Toxicology Studies on Lewisite and Sulfur Mustard Agents: Modified Dominant Lethal Study of Sulfur Mustard in Rats
Final rept. 18 Sep 1984-31 May 1989
PACIFIC NORTHWEST LABS RICHLAND WA
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Occupational health standards have not been established for sulfur mustard HD bis2-chloroethyl-sulfide, a strong alkylating agent with known mutagenic properties. Little, however, is known about the mutagenic activity of HD in mammalian species and data regarding the dominant lethal effects of HD are ambiguous. The purpose of this study was to determine the dominant lethal effect in male and female rats orally exposed to HD. The study was conducted in two phases a female dominant lethal phase and a male dominant lethal phase. For the female phase, treated or untreated males were mated with treated females and their fetuses were evaluated at approximately 14 days after copulation. For the male dominant lethal phase, treated males cohabitated with untreated females and females were sacrificed for fetal evaluation 14 days after the midweek of cohabitation during each of the 10 weeks. The appearance and behavior of the rats were unremarkable throughout the experiment and there were no treatment- related deaths. Indicators of reproductive performance did not demonstrate significant female dominant lethal effects, although significant male dominant lethal effects were observed at 2 and 3 week post-exposure. These effects included increases of early fetal resorptions and preimplantation losses and decreases of total live embryo implants. Although no treatment-related effects on male reproductive organ weights or sperm motility were found, a significant increase in the percentage of abnormal sperm was detected in males exposed to 0. 50 mgkg HD. The timing of these effects is consistent with an effect during the postmeiotic stages of spermatogenesis, possibly involving the generally sensitive spermatids.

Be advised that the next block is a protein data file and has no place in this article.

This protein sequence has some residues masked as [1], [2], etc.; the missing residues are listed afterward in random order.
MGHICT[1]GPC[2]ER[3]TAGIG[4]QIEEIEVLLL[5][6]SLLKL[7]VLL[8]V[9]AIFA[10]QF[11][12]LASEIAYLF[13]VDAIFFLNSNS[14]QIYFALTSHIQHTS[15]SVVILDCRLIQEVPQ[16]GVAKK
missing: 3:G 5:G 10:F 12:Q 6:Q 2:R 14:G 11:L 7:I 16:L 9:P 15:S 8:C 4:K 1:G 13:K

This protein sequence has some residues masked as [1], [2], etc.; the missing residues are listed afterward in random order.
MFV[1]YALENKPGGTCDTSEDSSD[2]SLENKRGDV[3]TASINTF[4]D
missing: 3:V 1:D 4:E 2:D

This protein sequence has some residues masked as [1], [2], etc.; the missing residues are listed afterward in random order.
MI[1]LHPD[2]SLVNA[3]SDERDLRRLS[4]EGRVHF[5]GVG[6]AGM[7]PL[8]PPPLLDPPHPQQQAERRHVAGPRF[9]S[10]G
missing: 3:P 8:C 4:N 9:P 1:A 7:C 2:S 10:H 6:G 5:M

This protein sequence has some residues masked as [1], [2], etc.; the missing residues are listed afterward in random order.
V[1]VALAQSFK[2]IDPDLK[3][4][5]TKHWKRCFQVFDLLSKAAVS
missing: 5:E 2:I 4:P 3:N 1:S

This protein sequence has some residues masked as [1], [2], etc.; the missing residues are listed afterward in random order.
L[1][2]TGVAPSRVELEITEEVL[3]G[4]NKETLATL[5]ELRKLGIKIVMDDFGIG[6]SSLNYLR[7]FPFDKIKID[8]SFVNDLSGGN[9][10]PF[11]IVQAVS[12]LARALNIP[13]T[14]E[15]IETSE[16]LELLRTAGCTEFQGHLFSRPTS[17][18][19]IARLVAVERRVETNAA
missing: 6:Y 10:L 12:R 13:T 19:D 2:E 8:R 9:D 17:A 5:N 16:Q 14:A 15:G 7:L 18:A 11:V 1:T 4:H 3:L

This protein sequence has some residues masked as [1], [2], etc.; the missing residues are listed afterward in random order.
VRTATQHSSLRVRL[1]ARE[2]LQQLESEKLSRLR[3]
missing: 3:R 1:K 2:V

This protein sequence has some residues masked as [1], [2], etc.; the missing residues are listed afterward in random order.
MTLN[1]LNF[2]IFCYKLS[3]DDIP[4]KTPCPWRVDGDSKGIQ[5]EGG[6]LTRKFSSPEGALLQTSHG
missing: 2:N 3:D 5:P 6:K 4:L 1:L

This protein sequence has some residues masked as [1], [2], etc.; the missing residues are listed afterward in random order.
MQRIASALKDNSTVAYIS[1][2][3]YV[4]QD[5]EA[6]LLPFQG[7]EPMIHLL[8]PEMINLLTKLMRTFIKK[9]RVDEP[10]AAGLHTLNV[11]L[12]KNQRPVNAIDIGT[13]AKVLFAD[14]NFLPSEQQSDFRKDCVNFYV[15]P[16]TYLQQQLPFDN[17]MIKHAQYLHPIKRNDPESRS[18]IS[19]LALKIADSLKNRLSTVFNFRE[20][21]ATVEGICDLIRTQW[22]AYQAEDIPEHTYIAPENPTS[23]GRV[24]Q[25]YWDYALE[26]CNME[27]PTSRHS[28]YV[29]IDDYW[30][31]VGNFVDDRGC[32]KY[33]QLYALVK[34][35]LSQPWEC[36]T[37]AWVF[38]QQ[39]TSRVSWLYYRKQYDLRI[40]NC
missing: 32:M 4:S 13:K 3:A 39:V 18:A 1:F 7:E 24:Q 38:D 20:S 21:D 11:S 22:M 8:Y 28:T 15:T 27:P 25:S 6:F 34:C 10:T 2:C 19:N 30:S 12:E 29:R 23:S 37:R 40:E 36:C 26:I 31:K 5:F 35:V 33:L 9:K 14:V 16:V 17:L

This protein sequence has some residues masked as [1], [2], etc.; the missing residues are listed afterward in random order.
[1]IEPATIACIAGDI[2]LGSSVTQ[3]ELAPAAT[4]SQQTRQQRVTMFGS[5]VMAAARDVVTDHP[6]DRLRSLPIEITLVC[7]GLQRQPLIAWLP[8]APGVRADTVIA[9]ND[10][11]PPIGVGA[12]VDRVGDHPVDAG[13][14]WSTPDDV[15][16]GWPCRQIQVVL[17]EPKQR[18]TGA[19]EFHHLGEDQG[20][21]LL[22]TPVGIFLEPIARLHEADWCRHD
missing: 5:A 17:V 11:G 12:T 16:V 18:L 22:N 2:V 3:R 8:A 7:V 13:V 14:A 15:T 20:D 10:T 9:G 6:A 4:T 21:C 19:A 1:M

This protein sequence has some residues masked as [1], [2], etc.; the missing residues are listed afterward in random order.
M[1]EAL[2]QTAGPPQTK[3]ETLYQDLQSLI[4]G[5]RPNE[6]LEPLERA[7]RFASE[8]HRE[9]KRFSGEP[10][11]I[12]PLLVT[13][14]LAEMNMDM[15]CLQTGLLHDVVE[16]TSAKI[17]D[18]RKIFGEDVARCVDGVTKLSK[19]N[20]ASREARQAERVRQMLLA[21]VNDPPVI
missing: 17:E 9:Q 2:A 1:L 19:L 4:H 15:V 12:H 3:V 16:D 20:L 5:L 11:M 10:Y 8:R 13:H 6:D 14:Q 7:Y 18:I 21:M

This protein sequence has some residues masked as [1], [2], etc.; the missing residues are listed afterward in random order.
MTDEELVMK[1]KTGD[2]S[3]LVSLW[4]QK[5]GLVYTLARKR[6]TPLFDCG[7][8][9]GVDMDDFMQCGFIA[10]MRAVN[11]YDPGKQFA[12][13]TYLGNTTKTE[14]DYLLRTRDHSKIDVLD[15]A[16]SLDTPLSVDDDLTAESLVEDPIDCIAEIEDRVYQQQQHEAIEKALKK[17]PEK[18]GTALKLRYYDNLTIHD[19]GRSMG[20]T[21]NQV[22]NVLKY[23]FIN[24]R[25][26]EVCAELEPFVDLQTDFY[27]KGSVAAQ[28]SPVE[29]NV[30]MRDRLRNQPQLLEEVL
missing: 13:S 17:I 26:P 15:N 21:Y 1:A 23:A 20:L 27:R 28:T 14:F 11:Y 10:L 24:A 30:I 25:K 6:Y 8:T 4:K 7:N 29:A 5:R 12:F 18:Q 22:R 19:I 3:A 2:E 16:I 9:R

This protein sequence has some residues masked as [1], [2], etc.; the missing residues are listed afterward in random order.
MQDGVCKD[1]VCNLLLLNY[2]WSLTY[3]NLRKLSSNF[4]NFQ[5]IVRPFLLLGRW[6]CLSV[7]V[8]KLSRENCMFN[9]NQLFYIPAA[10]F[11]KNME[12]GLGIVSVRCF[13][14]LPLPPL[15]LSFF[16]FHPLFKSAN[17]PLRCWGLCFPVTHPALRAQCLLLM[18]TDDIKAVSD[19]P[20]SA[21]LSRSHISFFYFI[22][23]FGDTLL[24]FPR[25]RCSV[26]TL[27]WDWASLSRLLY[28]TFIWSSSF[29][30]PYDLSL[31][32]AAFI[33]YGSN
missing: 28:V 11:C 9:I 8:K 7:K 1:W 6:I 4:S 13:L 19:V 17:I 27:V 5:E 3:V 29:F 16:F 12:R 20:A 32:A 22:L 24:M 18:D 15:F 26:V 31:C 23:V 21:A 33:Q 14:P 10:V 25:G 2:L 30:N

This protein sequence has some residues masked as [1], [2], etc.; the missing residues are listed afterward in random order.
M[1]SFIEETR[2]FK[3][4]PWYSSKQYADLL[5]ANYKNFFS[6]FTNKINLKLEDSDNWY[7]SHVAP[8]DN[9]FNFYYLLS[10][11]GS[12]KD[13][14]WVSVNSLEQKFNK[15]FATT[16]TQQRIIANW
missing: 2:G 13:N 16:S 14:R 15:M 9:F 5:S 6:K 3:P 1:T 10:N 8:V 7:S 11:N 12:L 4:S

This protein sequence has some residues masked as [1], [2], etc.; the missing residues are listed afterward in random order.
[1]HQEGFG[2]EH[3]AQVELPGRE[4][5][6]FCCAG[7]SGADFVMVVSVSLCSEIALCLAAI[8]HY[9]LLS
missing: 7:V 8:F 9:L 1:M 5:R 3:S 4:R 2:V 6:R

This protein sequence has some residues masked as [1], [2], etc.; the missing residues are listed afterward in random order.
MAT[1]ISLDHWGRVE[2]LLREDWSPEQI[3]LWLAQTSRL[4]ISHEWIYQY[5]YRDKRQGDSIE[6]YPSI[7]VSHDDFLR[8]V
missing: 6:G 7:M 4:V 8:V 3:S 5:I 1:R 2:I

- Chemical, Biological and Radiological Warfare